What are you currently watching/reading/listening to?

I’m reading Atomic Habits by James Clear and I listen to the Fear and Greed podcast every morning before work for a news update – I would highly recommend both.

Who is your professional inspiration?

Albert Einstein – to be that deeply intelligent in both science and people is remarkable. He has one of the best quotes I know, “if you can’t explain it simply, you don’t understand it well enough.”

It is commonly recognised that there are fewer female leaders in digital and technology. How did you end up working in this industry?

I just found it an interesting industry and liked the speed of it, it’s always moving, changing and you’re never going to know everything about it.

Having been involved in a variety of initiatives supporting women in tech, tell us what does diversity mean to you and why is it so important?

At the core of it, I’ve always really valued fairness and I think that’s why I’ve been really drawn to this area. There are major ongoing and snowball effects to lack of diversity. For example, if you don’t hire diverse people for a team, you create a product that only comes from the lived experiences of those people. I’ve heard of image recognition software that’s been built to recognise only white skin or HR AI software that’s sexist when choosing candidates.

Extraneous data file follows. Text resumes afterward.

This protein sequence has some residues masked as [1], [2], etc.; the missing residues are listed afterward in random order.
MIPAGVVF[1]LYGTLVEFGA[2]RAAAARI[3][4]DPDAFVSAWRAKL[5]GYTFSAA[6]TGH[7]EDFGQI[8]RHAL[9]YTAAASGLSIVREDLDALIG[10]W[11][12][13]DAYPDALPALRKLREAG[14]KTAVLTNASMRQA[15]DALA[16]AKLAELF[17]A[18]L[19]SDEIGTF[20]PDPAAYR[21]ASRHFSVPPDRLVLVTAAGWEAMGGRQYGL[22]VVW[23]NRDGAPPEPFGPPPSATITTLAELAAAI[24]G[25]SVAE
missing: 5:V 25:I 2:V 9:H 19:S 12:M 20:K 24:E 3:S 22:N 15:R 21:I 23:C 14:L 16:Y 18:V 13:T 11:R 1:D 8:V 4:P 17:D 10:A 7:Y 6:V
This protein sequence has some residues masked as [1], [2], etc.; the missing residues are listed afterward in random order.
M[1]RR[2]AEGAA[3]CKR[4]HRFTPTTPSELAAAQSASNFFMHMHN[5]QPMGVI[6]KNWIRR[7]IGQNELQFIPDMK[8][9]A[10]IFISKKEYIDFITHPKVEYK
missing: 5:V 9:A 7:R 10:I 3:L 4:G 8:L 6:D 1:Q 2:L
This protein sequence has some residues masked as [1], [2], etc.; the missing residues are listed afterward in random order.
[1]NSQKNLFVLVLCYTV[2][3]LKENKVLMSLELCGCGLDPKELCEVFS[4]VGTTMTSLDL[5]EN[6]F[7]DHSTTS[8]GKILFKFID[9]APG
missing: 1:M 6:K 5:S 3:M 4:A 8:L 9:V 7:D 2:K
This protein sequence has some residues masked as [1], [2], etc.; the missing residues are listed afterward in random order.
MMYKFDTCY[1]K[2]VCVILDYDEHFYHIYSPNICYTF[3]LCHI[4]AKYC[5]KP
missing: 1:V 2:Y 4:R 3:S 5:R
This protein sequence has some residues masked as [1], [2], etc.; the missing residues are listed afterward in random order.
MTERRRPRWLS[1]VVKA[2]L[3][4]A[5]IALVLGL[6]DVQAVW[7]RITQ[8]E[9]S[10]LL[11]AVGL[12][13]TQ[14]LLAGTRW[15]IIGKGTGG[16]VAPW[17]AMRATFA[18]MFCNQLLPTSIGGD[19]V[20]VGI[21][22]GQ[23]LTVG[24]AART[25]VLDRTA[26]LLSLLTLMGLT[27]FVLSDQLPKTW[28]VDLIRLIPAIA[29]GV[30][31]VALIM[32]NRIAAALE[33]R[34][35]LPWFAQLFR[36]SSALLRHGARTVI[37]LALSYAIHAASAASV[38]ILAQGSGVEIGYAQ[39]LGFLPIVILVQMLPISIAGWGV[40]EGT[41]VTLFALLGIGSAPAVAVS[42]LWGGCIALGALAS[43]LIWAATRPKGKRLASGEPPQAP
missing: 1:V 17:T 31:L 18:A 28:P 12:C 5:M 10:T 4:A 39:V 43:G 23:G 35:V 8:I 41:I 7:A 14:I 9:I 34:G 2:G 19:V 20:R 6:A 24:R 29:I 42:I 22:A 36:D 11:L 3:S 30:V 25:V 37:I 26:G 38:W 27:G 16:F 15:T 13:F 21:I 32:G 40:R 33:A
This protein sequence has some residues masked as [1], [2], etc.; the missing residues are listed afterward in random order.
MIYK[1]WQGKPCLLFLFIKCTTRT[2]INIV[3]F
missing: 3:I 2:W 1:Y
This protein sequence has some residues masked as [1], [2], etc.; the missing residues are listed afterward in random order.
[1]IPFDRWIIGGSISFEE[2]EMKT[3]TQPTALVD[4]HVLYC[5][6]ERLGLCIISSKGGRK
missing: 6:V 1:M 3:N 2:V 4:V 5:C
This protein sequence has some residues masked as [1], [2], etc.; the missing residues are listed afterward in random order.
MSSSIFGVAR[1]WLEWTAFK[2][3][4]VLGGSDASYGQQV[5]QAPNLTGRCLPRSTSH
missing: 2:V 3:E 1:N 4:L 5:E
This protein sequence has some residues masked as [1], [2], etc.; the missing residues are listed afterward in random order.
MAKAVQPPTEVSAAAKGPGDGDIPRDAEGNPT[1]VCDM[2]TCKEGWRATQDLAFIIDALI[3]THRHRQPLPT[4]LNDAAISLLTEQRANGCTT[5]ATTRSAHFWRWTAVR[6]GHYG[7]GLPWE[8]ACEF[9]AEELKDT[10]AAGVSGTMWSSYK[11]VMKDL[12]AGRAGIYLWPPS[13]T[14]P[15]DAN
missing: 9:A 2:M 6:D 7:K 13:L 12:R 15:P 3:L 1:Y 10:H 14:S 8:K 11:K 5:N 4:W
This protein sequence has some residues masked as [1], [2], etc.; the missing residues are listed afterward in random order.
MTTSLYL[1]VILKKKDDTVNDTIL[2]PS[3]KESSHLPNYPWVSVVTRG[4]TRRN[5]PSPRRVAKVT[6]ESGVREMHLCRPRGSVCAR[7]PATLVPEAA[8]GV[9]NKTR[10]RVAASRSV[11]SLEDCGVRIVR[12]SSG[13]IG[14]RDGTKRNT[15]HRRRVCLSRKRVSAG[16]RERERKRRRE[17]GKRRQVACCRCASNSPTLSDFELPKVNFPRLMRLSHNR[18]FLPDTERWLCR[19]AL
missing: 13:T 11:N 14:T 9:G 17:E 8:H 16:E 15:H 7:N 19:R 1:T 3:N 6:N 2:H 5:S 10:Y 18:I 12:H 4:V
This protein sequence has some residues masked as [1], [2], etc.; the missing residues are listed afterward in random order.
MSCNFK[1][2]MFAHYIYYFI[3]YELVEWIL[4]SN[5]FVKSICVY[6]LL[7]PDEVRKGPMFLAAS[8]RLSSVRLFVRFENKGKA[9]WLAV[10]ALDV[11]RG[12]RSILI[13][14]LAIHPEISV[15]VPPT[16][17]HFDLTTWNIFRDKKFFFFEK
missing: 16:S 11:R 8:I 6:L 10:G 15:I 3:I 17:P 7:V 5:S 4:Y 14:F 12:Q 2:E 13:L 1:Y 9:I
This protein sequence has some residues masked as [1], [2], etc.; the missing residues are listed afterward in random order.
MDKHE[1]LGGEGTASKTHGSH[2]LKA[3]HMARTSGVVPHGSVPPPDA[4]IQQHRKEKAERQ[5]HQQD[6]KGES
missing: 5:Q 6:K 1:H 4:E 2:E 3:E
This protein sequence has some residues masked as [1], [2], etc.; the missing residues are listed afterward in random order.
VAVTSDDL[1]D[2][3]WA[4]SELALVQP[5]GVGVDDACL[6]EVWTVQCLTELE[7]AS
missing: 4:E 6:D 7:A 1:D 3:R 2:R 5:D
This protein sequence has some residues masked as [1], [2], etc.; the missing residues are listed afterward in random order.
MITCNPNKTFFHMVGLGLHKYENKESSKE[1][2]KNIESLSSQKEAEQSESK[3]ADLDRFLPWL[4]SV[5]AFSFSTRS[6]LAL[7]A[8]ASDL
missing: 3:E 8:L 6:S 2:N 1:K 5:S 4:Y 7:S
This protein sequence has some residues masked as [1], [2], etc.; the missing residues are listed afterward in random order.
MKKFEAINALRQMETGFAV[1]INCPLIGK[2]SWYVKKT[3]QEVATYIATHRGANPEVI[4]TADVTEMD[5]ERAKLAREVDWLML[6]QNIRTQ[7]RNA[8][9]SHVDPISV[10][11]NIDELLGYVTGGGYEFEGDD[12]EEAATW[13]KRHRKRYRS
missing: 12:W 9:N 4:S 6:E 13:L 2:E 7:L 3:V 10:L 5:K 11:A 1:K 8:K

What technology development is most exciting you at the moment?

The biotechnology space is super interesting, I still can’t get past this start-up I saw in San Francisco called Membio who are manufacturing artificial Red Blood Cells to eliminate donor recruitment.

There are also some really interesting advancements in the food/ agriculture biotech space, such as redesigning fruit and vegetables to grow yielding a higher amount of vitamins and minerals and counteract our degrading soil quality. I’ve also met the founders of a startup called AgriSea which are designing crops to grow and absorb nutrients in ocean water.